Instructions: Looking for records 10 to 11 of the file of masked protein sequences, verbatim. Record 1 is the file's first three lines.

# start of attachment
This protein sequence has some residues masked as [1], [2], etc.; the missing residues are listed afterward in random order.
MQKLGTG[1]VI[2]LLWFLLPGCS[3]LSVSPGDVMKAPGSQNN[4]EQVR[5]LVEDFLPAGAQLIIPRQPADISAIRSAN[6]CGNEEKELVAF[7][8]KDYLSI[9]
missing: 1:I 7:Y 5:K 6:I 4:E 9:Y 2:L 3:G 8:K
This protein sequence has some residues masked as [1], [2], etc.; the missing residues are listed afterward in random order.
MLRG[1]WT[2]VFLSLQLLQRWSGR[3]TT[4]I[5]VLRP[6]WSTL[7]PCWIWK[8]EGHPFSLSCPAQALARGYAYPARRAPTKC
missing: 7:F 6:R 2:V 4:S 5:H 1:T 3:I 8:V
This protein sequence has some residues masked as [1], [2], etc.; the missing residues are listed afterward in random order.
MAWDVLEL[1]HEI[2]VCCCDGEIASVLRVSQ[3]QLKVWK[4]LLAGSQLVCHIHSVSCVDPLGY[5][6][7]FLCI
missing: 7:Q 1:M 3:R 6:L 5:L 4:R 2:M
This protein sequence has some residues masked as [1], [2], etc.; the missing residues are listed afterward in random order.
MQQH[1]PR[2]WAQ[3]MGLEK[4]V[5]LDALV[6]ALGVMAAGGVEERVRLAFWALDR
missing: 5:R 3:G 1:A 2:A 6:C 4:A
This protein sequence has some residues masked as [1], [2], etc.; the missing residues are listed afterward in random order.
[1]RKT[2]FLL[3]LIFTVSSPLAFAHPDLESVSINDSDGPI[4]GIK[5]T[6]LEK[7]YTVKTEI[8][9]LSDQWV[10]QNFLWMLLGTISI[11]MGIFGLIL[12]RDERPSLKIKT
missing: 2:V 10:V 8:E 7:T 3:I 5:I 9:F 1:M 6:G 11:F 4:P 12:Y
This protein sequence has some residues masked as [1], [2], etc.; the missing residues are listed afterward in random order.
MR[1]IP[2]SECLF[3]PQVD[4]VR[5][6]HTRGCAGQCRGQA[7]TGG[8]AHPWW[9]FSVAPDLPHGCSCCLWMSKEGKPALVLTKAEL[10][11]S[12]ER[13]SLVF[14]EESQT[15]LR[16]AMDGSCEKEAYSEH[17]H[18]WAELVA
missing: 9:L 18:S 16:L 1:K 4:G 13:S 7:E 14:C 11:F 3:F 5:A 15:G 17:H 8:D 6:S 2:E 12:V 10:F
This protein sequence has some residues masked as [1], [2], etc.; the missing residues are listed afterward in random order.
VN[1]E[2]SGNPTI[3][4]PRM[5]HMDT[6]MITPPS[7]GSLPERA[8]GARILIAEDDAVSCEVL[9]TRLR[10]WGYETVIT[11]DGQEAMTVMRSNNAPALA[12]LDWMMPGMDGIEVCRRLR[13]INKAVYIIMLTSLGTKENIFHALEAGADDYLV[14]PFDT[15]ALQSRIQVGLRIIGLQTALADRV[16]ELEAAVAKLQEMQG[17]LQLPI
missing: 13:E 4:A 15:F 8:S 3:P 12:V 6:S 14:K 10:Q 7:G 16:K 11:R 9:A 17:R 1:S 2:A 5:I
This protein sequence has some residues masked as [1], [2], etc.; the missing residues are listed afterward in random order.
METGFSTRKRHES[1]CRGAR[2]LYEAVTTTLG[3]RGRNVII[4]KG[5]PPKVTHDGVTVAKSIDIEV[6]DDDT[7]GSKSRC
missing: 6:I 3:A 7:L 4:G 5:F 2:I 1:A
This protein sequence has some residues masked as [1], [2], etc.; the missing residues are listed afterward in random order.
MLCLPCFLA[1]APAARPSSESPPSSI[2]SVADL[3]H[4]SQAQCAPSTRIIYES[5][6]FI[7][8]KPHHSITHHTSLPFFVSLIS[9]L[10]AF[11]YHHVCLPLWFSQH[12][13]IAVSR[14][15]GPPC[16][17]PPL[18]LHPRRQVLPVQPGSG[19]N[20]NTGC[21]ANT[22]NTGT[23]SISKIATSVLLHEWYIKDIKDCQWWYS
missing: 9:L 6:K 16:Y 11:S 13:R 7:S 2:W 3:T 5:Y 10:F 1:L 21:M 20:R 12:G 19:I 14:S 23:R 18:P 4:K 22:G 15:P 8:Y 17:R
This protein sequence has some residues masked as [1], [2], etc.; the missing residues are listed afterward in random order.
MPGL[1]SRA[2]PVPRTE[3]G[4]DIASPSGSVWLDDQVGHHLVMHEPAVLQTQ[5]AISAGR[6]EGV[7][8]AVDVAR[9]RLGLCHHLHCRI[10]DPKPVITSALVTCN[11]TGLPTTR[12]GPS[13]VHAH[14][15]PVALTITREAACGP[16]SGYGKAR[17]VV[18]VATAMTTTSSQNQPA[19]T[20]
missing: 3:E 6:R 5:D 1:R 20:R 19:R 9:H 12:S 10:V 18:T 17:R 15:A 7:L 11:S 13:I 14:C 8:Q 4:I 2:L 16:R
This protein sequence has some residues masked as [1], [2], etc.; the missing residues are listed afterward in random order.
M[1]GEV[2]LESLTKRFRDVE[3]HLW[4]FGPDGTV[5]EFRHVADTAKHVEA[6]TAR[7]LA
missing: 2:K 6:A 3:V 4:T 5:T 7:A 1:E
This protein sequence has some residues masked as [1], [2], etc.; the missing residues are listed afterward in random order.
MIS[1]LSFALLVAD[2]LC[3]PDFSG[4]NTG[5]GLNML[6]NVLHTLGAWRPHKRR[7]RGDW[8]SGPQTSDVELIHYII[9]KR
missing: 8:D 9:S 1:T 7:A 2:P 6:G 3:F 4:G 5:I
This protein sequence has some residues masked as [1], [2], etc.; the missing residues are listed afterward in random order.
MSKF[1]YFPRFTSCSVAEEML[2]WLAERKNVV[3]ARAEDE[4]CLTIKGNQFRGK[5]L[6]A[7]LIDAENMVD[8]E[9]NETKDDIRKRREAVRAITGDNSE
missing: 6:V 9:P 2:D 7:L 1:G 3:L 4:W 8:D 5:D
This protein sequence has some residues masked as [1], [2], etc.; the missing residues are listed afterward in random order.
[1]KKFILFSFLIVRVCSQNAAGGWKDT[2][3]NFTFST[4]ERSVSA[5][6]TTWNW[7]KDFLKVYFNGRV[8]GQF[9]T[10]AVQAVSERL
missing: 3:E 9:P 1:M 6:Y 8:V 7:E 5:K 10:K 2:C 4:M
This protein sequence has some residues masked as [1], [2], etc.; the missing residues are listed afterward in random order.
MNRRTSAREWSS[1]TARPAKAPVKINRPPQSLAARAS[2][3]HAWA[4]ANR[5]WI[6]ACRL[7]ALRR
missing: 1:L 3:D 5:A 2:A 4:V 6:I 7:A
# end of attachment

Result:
This protein sequence has some residues masked as [1], [2], etc.; the missing residues are listed afterward in random order.
MPGL[1]SRA[2]PVPRTE[3]G[4]DIASPSGSVWLDDQVGHHLVMHEPAVLQTQ[5]AISAGR[6]EGV[7][8]AVDVAR[9]RLGLCHHLHCRI[10]DPKPVITSALVTCN[11]TGLPTTR[12]GPS[13]VHAH[14][15]PVALTITREAACGP[16]SGYGKAR[17]VV[18]VATAMTTTSSQNQPA[19]T[20]
missing: 3:E 6:R 5:D 1:R 20:R 19:R 9:H 12:S 10:V 18:T 17:R 15:A 7:L 11:S 13:I 14:C 8:Q 4:I 2:L 16:R
This protein sequence has some residues masked as [1], [2], etc.; the missing residues are listed afterward in random order.
M[1]GEV[2]LESLTKRFRDVE[3]HLW[4]FGPDGTV[5]EFRHVADTAKHVEA[6]TAR[7]LA
missing: 2:K 6:A 3:V 4:T 5:T 7:A 1:E